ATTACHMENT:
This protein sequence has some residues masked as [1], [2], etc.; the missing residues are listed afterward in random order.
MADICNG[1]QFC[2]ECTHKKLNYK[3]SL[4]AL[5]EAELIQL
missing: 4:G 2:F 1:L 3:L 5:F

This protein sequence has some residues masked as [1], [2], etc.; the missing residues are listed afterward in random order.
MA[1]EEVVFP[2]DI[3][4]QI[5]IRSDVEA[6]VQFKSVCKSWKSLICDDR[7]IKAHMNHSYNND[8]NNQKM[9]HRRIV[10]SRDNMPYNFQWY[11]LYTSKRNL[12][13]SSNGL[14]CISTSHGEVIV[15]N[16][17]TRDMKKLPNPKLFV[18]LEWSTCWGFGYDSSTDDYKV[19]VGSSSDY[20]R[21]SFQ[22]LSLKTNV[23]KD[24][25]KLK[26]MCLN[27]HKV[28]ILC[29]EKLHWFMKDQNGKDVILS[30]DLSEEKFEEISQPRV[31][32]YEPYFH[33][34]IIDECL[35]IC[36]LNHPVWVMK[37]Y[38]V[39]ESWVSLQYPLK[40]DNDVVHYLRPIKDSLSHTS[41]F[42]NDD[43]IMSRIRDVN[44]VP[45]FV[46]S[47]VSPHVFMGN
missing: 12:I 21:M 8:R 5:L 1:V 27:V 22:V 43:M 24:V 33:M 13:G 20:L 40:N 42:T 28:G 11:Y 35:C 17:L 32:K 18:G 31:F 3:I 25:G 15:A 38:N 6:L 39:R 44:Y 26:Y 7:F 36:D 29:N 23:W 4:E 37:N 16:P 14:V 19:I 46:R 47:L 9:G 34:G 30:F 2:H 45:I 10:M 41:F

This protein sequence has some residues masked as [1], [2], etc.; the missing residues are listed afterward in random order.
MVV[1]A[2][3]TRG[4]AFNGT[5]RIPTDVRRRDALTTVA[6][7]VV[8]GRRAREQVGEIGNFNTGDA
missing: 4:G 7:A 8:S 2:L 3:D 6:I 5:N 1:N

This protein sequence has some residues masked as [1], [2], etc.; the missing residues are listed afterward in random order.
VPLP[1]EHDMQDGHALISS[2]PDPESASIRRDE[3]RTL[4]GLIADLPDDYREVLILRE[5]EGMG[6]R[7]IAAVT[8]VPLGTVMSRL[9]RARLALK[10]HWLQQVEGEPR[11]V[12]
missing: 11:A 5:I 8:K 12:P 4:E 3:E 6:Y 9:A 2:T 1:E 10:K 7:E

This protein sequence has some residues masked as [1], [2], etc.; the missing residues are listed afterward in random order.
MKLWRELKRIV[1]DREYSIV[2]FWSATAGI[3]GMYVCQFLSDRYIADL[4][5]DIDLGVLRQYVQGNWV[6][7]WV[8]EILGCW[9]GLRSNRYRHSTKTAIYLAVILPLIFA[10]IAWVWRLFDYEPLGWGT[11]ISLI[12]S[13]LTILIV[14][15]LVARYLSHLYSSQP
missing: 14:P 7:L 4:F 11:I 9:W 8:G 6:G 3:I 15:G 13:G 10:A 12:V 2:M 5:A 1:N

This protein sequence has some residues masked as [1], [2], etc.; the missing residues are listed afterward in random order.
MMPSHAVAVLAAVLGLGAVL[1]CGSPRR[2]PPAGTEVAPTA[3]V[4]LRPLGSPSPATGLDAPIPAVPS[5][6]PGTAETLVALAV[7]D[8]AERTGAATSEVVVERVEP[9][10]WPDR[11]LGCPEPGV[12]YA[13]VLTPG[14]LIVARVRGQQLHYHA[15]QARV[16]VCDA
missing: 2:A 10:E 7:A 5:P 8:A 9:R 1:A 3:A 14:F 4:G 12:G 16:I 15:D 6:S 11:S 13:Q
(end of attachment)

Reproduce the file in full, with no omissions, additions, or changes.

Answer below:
This protein sequence has some residues masked as [1], [2], etc.; the missing residues are listed afterward in random order.
MADICNG[1]QFC[2]ECTHKKLNYK[3]SL[4]AL[5]EAELIQL
missing: 4:G 2:F 1:L 3:L 5:F

This protein sequence has some residues masked as [1], [2], etc.; the missing residues are listed afterward in random order.
MA[1]EEVVFP[2]DI[3][4]QI[5]IRSDVEA[6]VQFKSVCKSWKSLICDDR[7]IKAHMNHSYNND[8]NNQKM[9]HRRIV[10]SRDNMPYNFQWY[11]LYTSKRNL[12][13]SSNGL[14]CISTSHGEVIV[15]N[16][17]TRDMKKLPNPKLFV[18]LEWSTCWGFGYDSSTDDYKV[19]VGSSSDY[20]R[21]SFQ[22]LSLKTNV[23]KD[24][25]KLK[26]MCLN[27]HKV[28]ILC[29]EKLHWFMKDQNGKDVILS[30]DLSEEKFEEISQPRV[31][32]YEPYFH[33][34]IIDECL[35]IC[36]LNHPVWVMK[37]Y[38]V[39]ESWVSLQYPLK[40]DNDVVHYLRPIKDSLSHTS[41]F[42]NDD[43]IMSRIRDVN[44]VP[45]FV[46]S[47]VSPHVFMGN
missing: 12:I 21:M 8:R 5:L 1:V 27:V 22:V 43:M 24:V 33:M 13:G 20:L 40:N 42:T 28:G 11:Y 35:C 17:L 32:K 18:G 31:F 3:I 25:G 15:A 38:N 6:L 39:R 44:Y 26:Y 7:F 36:D 29:N 23:W 4:E 37:N 16:P 14:V 19:I 46:R 47:L 9:G 34:G 30:F 2:H 45:I 10:M 41:F

This protein sequence has some residues masked as [1], [2], etc.; the missing residues are listed afterward in random order.
MVV[1]A[2][3]TRG[4]AFNGT[5]RIPTDVRRRDALTTVA[6][7]VV[8]GRRAREQVGEIGNFNTGDA
missing: 4:G 7:A 8:S 2:L 3:D 6:I 5:N 1:N

This protein sequence has some residues masked as [1], [2], etc.; the missing residues are listed afterward in random order.
VPLP[1]EHDMQDGHALISS[2]PDPESASIRRDE[3]RTL[4]GLIADLPDDYREVLILRE[5]EGMG[6]R[7]IAAVT[8]VPLGTVMSRL[9]RARLALK[10]HWLQQVEGEPR[11]V[12]
missing: 11:A 5:I 8:K 12:P 4:E 3:E 6:Y 9:A 2:T 1:E 10:K 7:E

This protein sequence has some residues masked as [1], [2], etc.; the missing residues are listed afterward in random order.
MKLWRELKRIV[1]DREYSIV[2]FWSATAGI[3]GMYVCQFLSDRYIADL[4][5]DIDLGVLRQYVQGNWV[6][7]WV[8]EILGCW[9]GLRSNRYRHSTKTAIYLAVILPLIFA[10]IAWVWRLFDYEPLGWGT[11]ISLI[12]S[13]LTILIV[14][15]LVARYLSHLYSSQP
missing: 14:P 7:L 4:F 11:I 9:W 8:G 6:G 3:I 15:G 13:G 10:A 12:V 2:M 5:A 1:N

This protein sequence has some residues masked as [1], [2], etc.; the missing residues are listed afterward in random order.
MMPSHAVAVLAAVLGLGAVL[1]CGSPRR[2]PPAGTEVAPTA[3]V[4]LRPLGSPSPATGLDAPIPAVPS[5][6]PGTAETLVALAV[7]D[8]AERTGAATSEVVVERVEP[9][10]WPDR[11]LGCPEPGV[12]YA[13]VLTPG[14]LIVARVRGQQLHYHA[15]QARV[16]VCDA
missing: 2:A 10:E 7:A 5:P 8:A 9:R 1:A 3:A 14:F 4:G 12:G 16:I 15:D 6:S 11:S 13:Q